Tag Archives: Get Out of the Building

You Can’t Do a Show for an Audience You Don’t Know

In one of my other classes, we have spent the past month or so developing the framework for a new work.  In my group, we are adapting the bestselling book The One and Only Ivan by Katherine Applegate.  We have a designated director, costume designer, lighting designer, media designer, and two “managers” (members of the Arts Entrepreneurship and Management MFA program).  The very first week, we identified a target audience of families with children ages 7-12.  And then the director moved forward with his concept, the designers built the world of the show, the managers assembled the budget and tour schedule and a marketing plan all without thinking much about our audience ever again.

I was working on this project at the same time as I was “getting out of the building” for this entrepreneurship class, and I couldn’t help wishing I could take my group out for the same sort of research, talking to the people we think our product is for, testing our hypotheses.   We were building up this rich world of our story, without ever talking to the people that this story was for.  We didn’t talk to kids ages 7-12 to find out what they want to see on stage, we didn’t talk to their parents about what they think is important in educational entertainment.

As I was writing the marketing plan, I realized that I was just making a whole lot of untested guesses.  Guesses about who this was for, about what the people with the purchasing power want, about how to reach these people.  My entire marketing plan was one giant guess, based on my very first hypotheses.  I thought about our very first guesses about our arts venture, and how much we have pivoted our thinking in just two rounds of getting out of the building and talking to people.  Just this weekend, two of the hypotheses that I had absolute faith in were not only proven incorrect, but were unanimously proven incorrect.  In light of this entrepreneurship process, these guesses make me feel like this misguided marketing director:

If we had taken even five or ten minutes to really think about, and then talk about as a group, what our potential audience behaves in their daily life, how they think and feel, what they see and hear, what they say and do, we may have kept our audience as the driver of our artistic creation, rather than as an afterthought.  If we had taken this empathy map out, and tested our guesses by talking to kids, their parents, and their school administrators and teachers, we may have created a very different world for this story to live in, and I may have tried to bring this story to them in a very different way.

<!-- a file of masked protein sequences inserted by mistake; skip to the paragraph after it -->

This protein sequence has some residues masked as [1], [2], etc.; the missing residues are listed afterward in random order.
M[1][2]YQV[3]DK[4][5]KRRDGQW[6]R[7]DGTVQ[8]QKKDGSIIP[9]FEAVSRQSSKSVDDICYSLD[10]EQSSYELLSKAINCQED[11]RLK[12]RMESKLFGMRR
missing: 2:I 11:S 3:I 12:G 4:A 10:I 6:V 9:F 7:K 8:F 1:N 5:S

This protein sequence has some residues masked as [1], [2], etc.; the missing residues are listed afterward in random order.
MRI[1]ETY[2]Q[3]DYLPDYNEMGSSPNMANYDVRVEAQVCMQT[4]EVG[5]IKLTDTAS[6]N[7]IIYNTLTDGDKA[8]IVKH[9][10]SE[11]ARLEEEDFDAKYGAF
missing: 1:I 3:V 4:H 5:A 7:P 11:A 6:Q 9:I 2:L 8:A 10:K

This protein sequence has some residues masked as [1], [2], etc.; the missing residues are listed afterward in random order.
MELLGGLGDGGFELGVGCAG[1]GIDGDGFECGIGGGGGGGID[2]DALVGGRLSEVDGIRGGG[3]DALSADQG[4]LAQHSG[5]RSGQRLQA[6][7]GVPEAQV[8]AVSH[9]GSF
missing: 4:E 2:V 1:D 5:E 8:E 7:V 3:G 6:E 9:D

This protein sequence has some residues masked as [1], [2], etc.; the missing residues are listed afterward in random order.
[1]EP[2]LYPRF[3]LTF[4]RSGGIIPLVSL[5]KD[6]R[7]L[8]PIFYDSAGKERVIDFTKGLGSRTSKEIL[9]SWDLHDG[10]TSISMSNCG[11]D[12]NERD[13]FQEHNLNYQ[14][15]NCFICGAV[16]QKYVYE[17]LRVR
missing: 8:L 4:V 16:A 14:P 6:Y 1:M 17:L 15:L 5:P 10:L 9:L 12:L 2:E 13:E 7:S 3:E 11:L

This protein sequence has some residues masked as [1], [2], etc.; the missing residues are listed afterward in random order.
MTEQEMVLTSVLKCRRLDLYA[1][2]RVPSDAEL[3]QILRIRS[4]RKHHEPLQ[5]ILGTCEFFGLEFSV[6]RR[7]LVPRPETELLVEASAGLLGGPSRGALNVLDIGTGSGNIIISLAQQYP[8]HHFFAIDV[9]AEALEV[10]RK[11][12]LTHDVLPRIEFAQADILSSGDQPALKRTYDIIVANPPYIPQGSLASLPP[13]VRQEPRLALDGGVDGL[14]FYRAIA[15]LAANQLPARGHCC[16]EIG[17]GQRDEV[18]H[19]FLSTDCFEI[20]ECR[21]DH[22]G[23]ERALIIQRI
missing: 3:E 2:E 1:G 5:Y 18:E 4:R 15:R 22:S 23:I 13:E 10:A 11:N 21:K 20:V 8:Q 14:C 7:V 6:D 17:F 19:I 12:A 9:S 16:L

My goal is to be a successful artist…or, rather, make it possible for an arts organization or individual artists to be successful, and make a living doing it.  In order to be successful, I have to create (or ensure that the artists create) work that audiences really want.  I have to figure out what will bring new audiences to this art.  The best way to figure this out is not by making guesses sitting safely in my office, and testing those guesses once the product is complete and large quantities of time and money have been spent.  If our goal is to connect with a larger audience, then we must be testing our initial guesses by talking to people, talking to our current audience, and people we think are our potential audience, and then refining our guesses and talking to people again.  This idea of getting out of the building, of empathy mapping, should not just apply to creating a new venture, but trying something new (like an organization presenting a piece of work for the first time), or even just trying to expand a current audience.

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No Pain, No Gain

Let’s talk about customer bases, shall we?

We came together last week after “getting out of the building” for the first time to survey our community. While we reached a decent amount of individuals, we discovered that if you don’t ask the right questions then you’re going to end up with even more hypothesis to test. We have more data, but it wasn’t focused enough for us to really understand who we’re trying to reach.

For the purpose of this arts venture, I’ll be substituting “audience” for “customer” from here on out. We had a lot of discussion last week. A lot of talking, theorizing and assuming. I’m finding it challenging to stop make assumptions. I’m a girl who likes to take risks. I like to listen to my instincts and trust my gut reactions. More often than not, it has served me very well in my life and in my artistic endeavors.

One week of surveying potential audiences, and I’m realizing the importance of gathering data before drawing any conclusions. We need to ensure that whichever venture we decide to move forward with, it fits the needs of our market. Before we left class, we agreed that this week we had to gather more qualitative data. It’s not enough to know that someone is interested in attending an arts market. We need to know why they’re interested. As entrepreneurs we need to discover what our audience’s pains, gains and fears are, and how they affect our product market fit.